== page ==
Publication Date

2013

Abstract

Little empirical studies have examined Sub-Saharan African labor migration to the Gulf Cooperation Council (GCC) countries, particularly in the United Arab Emirates (UAE). With growing unemployment and sociopolitical conflicts, combined with increasing immigration restrictions in the West, many Sub-Saharan African labor migrants have increasingly migrating to the GCC countries as temporary labor migrants, entrepreneurs, refugees, and students. Unlike other foreign labor migrants, many Sub-Saharan Africans tend to have acquired more formal education and advanced professional qualifications. Yet they often severely face deskilling problems in the UAE, which directly impact their social and economic contribution (i.e. remittances, knowledge transfer) to their origin countries. Drawing from 50 in-depth qualitative interviews and newspaper/document analyses, we examine the labor migration integration patterns, causes, and implications of deskilling on high-skilled Cameroonian labor migrants in the UAE. Several causes of deskilling problems among Cameroonian labor migrants have been identified: (1) non-recognition of foreign credentials; (2) social/racial prejudices; (3) unorganized social network institutions/communities; and (4) absence of the Cameroonian state embassy/consulate in the host country. These labor market constraints do not only produce economic losses and psychological/health related problems, but also reinforce their low-skilled labor market segmentation in the UAE labor market. It also raises critical questions about the appropriate role of the Cameroonian state in managing contemporary labor migration as a development strategy. This paper will also broadly examine the role of Cameroonian labor migrants as development agents in Cameroonian future development process.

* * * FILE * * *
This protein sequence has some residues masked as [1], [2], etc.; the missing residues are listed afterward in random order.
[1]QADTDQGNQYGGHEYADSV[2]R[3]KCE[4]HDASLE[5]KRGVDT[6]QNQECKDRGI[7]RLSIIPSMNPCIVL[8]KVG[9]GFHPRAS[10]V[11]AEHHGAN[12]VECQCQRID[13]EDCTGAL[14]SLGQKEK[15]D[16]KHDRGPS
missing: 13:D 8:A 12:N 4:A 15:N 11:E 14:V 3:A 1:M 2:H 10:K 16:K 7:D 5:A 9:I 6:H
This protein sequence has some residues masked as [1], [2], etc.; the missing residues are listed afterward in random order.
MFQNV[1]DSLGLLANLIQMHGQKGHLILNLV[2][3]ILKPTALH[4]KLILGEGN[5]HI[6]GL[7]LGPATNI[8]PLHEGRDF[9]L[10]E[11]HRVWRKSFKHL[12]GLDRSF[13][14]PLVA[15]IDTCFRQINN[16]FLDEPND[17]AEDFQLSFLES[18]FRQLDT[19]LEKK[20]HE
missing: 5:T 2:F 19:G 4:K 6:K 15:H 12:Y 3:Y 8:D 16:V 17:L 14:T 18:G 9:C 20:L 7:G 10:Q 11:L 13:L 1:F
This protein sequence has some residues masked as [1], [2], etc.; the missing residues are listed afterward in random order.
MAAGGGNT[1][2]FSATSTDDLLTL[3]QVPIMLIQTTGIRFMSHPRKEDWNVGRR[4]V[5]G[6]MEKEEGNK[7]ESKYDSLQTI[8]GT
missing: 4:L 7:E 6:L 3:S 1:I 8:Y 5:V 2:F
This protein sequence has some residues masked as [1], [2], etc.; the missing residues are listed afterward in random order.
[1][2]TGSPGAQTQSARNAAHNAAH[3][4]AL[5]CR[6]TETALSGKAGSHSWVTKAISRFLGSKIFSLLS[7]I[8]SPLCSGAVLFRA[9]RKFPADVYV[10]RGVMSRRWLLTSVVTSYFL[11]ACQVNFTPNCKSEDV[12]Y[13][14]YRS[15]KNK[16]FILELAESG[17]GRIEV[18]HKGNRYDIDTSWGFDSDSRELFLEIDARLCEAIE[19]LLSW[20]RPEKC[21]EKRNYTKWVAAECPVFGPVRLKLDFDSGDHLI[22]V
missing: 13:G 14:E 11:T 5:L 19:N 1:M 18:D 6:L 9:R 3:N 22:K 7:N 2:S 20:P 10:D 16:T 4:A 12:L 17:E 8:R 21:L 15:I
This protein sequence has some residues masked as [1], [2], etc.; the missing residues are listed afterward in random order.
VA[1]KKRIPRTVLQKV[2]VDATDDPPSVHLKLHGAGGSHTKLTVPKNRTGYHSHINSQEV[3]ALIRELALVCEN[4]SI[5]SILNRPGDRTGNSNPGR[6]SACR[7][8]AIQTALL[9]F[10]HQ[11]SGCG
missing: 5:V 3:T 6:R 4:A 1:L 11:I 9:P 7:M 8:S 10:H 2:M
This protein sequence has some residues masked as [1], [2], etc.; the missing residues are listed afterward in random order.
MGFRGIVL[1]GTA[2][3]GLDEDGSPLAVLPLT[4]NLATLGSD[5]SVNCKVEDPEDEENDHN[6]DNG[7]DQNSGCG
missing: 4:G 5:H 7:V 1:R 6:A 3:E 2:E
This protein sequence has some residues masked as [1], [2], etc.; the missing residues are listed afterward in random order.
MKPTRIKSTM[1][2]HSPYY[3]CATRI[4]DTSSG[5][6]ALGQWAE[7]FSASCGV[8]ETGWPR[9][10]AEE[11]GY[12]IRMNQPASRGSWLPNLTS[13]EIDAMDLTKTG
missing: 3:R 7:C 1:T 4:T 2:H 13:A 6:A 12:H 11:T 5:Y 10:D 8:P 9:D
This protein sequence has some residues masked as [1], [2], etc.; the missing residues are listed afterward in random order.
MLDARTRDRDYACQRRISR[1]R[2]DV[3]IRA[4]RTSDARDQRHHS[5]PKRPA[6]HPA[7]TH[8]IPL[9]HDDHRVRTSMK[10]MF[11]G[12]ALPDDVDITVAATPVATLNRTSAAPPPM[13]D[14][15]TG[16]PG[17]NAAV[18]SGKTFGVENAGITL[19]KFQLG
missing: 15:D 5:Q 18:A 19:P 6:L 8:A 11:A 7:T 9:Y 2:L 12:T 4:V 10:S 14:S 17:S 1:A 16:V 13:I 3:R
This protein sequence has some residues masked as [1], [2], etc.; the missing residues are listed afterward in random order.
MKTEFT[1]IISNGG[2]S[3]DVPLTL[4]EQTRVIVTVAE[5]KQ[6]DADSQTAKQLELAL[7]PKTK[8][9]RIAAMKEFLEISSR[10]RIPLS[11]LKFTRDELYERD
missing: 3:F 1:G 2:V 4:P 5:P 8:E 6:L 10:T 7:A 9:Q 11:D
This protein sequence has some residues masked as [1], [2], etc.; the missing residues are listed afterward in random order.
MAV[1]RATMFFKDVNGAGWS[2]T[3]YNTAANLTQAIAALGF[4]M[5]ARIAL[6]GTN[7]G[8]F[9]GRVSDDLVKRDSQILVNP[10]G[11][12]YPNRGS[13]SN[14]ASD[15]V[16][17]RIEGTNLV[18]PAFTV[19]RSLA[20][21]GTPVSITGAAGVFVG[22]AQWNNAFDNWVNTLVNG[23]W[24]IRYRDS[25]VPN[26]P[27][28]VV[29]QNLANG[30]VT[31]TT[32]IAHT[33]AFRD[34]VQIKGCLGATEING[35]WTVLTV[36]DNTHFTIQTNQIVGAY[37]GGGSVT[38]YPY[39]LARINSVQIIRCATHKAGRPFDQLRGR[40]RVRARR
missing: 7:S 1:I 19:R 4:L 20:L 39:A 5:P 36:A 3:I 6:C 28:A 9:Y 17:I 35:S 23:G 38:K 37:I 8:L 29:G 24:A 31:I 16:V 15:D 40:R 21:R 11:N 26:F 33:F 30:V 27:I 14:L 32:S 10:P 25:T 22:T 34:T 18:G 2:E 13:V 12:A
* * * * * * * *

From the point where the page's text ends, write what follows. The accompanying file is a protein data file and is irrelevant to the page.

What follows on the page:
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Suggested Citation
Malit, F. T. & Oliver, T. (2013). Labor migration and deskilling in the United Arab Emirates: Impacts on Cameroonian labor migrants. Retrieved [insert date], from Cornell University, ILR School site: http://digitalcommons.ilr.cornell.edu/workingpapers/171/

Required Publisher Statement
Copyright held by the author.

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